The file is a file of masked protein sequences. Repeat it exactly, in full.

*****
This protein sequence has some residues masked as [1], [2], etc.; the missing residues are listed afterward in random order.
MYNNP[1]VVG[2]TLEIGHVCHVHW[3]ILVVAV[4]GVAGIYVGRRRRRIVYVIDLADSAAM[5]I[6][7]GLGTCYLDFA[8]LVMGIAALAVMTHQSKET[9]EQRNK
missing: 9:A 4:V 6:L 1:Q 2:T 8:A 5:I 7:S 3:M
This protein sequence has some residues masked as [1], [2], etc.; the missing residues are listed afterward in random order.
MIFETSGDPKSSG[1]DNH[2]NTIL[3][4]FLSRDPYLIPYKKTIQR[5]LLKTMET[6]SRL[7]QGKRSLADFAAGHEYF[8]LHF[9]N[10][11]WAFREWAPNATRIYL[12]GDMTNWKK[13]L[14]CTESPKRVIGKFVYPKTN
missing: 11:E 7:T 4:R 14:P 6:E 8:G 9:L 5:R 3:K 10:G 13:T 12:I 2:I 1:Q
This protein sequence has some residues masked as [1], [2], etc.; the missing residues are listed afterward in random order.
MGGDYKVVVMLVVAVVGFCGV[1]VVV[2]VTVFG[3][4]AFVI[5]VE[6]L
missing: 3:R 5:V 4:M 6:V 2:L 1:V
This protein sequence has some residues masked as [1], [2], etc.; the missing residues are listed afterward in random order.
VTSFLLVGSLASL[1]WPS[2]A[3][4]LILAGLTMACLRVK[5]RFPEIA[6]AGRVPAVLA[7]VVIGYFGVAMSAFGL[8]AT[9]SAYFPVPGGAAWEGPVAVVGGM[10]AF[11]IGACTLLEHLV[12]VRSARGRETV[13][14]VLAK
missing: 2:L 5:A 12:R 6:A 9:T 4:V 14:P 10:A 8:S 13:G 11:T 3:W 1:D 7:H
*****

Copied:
This protein sequence has some residues masked as [1], [2], etc.; the missing residues are listed afterward in random order.
MYNNP[1]VVG[2]TLEIGHVCHVHW[3]ILVVAV[4]GVAGIYVGRRRRRIVYVIDLADSAAM[5]I[6][7]GLGTCYLDFA[8]LVMGIAALAVMTHQSKET[9]EQRNK
missing: 9:A 4:V 6:L 1:Q 2:T 8:A 5:I 7:S 3:M
This protein sequence has some residues masked as [1], [2], etc.; the missing residues are listed afterward in random order.
MIFETSGDPKSSG[1]DNH[2]NTIL[3][4]FLSRDPYLIPYKKTIQR[5]LLKTMET[6]SRL[7]QGKRSLADFAAGHEYF[8]LHF[9]N[10][11]WAFREWAPNATRIYL[12]GDMTNWKK[13]L[14]CTESPKRVIGKFVYPKTN
missing: 11:E 7:T 4:R 14:P 6:E 8:G 9:L 5:R 3:K 10:G 13:T 12:I 2:I 1:Q
This protein sequence has some residues masked as [1], [2], etc.; the missing residues are listed afterward in random order.
MGGDYKVVVMLVVAVVGFCGV[1]VVV[2]VTVFG[3][4]AFVI[5]VE[6]L
missing: 3:R 5:V 4:M 6:V 2:L 1:V
This protein sequence has some residues masked as [1], [2], etc.; the missing residues are listed afterward in random order.
VTSFLLVGSLASL[1]WPS[2]A[3][4]LILAGLTMACLRVK[5]RFPEIA[6]AGRVPAVLA[7]VVIGYFGVAMSAFGL[8]AT[9]SAYFPVPGGAAWEGPVAVVGGM[10]AF[11]IGACTLLEHLV[12]VRSARGRETV[13][14]VLAK
missing: 2:L 5:A 12:R 6:A 9:T 4:V 14:P 10:A 8:S 13:G 11:T 3:W 1:D 7:H